Grechetto and Groppello grapes), I sought to introduce you to Paul Turina and the wines that he imports. Today's post is on another interesting grape that Paul brought to my attention called Vespaiola. I had not heard of Vespaiola prior to Paul's email and certainly hadn't come across any in my local shops so I was grateful to him for the opportunity to try the grape. He and his client (Villa Angarano) call the grape Vespaiolo, which is an accepted synonym, but the official name for the grape does appear to be Vespaiola. Those of you who are into European modes of transportation may notice a similarity between this grape's name and a certain Italian scooter brand. Both names are based on the Latin word vespa which means wasp. The scooter is so named because of the buzzing sound the engine makes while the grape is so named because the grapes are naturally very high in sugar and wasps are attracted to them when they are fully ripe (for photographic evidence, check out this picture from the Wikipedia page). Those of you who are really up on your obscure Italian grapes may also note that the name Vespaiola is very similar to the name Vespolina, a red grape found in the Piedmont region of Italy. The two grapes are unrelated and the source of the name Vespolina is unknown, but it is not thought to be derived from any kind of a relationship with wasps.
Vespaiola is thought to be native to the Veneto region and there are references to it in publications dating back at least to 1825. It it grown in a few areas in the Veneto (covering about 432 hectares of land in total) but its most important area of cultivation is undoubtedly the Breganze region in the foothills of the Alps. Breganze has the unfortunate distinction of being the place where phylloxera was first discovered in Italy in the late 19th Century. The scourge decimated the vineyards of the area and many producers opted to plant many of the so-called "international varieties" like Pinot Blanc, Pinot Noir, Merlot, Sauvignon Blanc and the Cabernets rather than the native grapes that were popular prior to the outbreak. Luckily there were a few who hung on to some of the traditional grapes and continued to cultivate them and we have them to thank for the existence of Vespaiola today.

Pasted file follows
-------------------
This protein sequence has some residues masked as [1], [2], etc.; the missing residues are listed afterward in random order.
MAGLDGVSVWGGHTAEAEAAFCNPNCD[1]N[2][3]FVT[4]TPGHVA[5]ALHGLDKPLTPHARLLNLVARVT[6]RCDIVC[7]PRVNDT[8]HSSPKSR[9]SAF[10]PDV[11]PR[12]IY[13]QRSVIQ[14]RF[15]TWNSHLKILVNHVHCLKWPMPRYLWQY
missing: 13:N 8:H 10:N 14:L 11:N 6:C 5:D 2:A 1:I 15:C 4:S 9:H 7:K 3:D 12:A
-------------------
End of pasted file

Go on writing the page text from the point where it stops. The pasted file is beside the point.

The DOC regulations for Breganze stipulate that any blended white wine from the region must contain at least 85% Friulano and up to 15% of Vespaiola, Pinot Bianco, Pinot Grigio, Riesling or Sauvignon Blanc. All other DOC white table wines from Breganze must be pure varietal wines and these varietal wines must meet more stringent yield requirements and minimum alcohol levels. Most Breganze wines are dry table wines, but the DOC also allows for the production of sweet wines either from partially dried grapes or grapes affected by botrytis. These sweet wines are called Torcolato and in his Grapes and Wines Oz Clarke offers the opinion that Torcolato is "one of Italy's finest sweet wines." Torcolato is made primarily from Vespaiola grapes but there is often some Garganega and Friulano in there as well (this picture shows how the grapes are hung for the passito style wines).
website and maybe send him an email to see how you may be able to help him make this wine available in your area.
These wines were given to me as samples from Paul himself. I have not been compensated in any way for writing about these wines other than with the bottles themselves. I do not have any business affiliation with Paul Turina, Turina Italian Wines or any of their associates.